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Polyomavirus nephropathy after kidney transplantation
  1. Benjamin Seront,
  2. Selda Aydin,
  3. Martine De Meyer,
  4. Nada Kanaan
  1. Cliniques Universitaires Saint-Luc, Bruxelles, Belgium
  1. Correspondence to Professor Nada Kanaan, nada.kanaan{at}

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A 68-year-old woman was transplanted pre-emptively with a kidney from a deceased donor in May 2012. Her immunosuppressive treatment included thymoglobulin, and tacrolimus, mycophenolate mofetyl (MMF), methylprednisolone. Ten months later, a positive urinalysis for decoy cells (figure 1) preceded a rise in creatinine to 2 mg/dL. Blood PCR for BK DNA detected 45 915 copies/mL. Kidney biopsy disclosed BK virus nephropathy (BKVN; figure 2). MMF was withdrawn and tacrolimus decreased to 4 ng/mL trough level. Three months later, the virus was undetectable. Creatinine remained stable over the following years (2 mg/dL). Donor-specific anti-HLA antibodies remained negative.

Figure 1

Urine cytology shows decoy cells corresponding to tubular epithelial cells infected with BK virus and shed in the urine. (A) Some epithelial cells have enlarged nuclei with ground glass appearance (arrows). (B) Immunohistochemistry staining using antibody against simian virus 40 large T antigen revealing infected cells.

Figure 2

Kidney graft biopsy showing BKVN. (A) H&E stain shows interstitial inflammation located around infected tubules. Infected tubular cells have enlarged nuclei with intranuclear viral inclusion. (B) Immunohistochemical staining for SV40-T antigen showing positively stained nuclei in tubular epithelial cells. BKVN, BK virus nephropathy.

BKVN has emerged as a cause of graft loss. BK virus is a polyomavirus prevalent in 60–80% of the general population. It colonises mainly the renourinary tract where it remains latent. The intensity of immunosuppression is the main risk factor for BKVN. BK virus appears first in the urine, then in the blood, and ultimately progresses to the graft.1 Antiviral therapies are lacking. Thus, screening is essential, and recommended during the first post-transplant year. A kidney graft biopsy should be performed when plasma BKV DNA loads is >4 log 10 copies/mL.2 Since BKVN can be focal in distribution, negative results cannot rule out the diagnosis. The primary treatment is reducing the intensity of immunosuppression, by discontinuing the antimetabolite and reducing calcineurin inhibitor trough level.3 Graft failure occurs in 30–60% of patients, but outcomes have improved since screening has permitted prompt decrease of immunosuppression. Retransplantation is possible in virologically quiescent patients, but requires close monitoring of BK viremia.2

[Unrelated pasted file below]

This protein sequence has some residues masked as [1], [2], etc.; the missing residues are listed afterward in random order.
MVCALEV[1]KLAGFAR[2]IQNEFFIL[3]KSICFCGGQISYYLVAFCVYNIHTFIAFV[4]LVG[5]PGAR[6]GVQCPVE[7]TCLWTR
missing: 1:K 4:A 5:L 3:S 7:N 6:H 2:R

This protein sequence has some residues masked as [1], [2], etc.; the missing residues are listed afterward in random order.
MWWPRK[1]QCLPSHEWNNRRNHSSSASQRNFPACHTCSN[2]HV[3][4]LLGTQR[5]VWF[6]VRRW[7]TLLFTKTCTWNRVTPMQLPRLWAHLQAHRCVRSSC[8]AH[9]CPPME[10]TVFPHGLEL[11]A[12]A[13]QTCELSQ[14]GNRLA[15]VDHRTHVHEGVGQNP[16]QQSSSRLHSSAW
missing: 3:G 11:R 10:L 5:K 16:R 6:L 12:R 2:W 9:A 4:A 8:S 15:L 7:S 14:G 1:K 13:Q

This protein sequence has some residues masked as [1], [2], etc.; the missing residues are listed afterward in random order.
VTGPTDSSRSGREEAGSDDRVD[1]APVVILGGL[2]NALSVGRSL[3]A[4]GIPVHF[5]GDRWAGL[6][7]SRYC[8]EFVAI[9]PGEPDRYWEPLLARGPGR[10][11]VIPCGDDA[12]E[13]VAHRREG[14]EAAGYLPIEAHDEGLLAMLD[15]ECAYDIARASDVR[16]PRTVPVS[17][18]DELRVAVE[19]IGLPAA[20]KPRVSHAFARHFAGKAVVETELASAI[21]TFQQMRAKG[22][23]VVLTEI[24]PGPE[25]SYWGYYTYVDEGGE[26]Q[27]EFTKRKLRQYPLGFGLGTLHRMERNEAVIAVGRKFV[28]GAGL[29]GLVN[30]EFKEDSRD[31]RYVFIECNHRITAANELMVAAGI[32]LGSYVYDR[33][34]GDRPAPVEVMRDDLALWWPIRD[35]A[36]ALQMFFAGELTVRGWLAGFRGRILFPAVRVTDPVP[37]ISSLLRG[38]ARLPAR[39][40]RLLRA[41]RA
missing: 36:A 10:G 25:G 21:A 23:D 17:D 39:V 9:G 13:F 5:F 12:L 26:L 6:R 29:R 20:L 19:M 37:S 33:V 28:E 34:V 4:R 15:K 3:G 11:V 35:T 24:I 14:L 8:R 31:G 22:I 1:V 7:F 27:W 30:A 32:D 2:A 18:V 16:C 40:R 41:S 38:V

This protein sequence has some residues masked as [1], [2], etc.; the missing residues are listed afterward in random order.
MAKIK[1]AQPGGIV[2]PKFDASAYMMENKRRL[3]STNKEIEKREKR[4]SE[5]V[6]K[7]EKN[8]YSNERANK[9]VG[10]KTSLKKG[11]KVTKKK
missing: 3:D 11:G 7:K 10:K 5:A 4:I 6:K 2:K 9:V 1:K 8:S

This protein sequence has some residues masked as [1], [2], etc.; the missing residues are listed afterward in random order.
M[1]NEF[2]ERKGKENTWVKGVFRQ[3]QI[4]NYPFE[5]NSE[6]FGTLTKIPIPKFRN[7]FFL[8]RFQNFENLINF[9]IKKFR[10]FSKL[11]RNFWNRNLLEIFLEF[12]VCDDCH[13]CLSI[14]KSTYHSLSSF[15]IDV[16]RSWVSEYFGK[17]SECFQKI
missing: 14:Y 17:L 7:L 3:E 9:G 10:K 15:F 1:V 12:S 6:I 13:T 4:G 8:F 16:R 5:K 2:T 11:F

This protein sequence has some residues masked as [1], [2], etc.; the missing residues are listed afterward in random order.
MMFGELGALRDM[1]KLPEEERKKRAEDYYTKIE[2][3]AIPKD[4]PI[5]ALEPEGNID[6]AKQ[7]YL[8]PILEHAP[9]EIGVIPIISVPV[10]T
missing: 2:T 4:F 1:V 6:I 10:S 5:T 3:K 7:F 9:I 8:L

Learning points

  • Polyomavirus nephropathy is a cause of kidney graft dysfunction and graft failure.

  • The intensity of immunosuppression is the main risk factor.

  • Reduction of immunosuppression is the primary treatment.

  • Screening allows early diagnosis and better outcomes.


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  • Contributors BS and NK took care of the patient and wrote the manuscript. MDM performed the biopsy. SA interpreted and provided the images.

  • Competing interests None declared.

  • Patient consent Obtained.

  • Provenance and peer review Not commissioned; externally peer reviewed.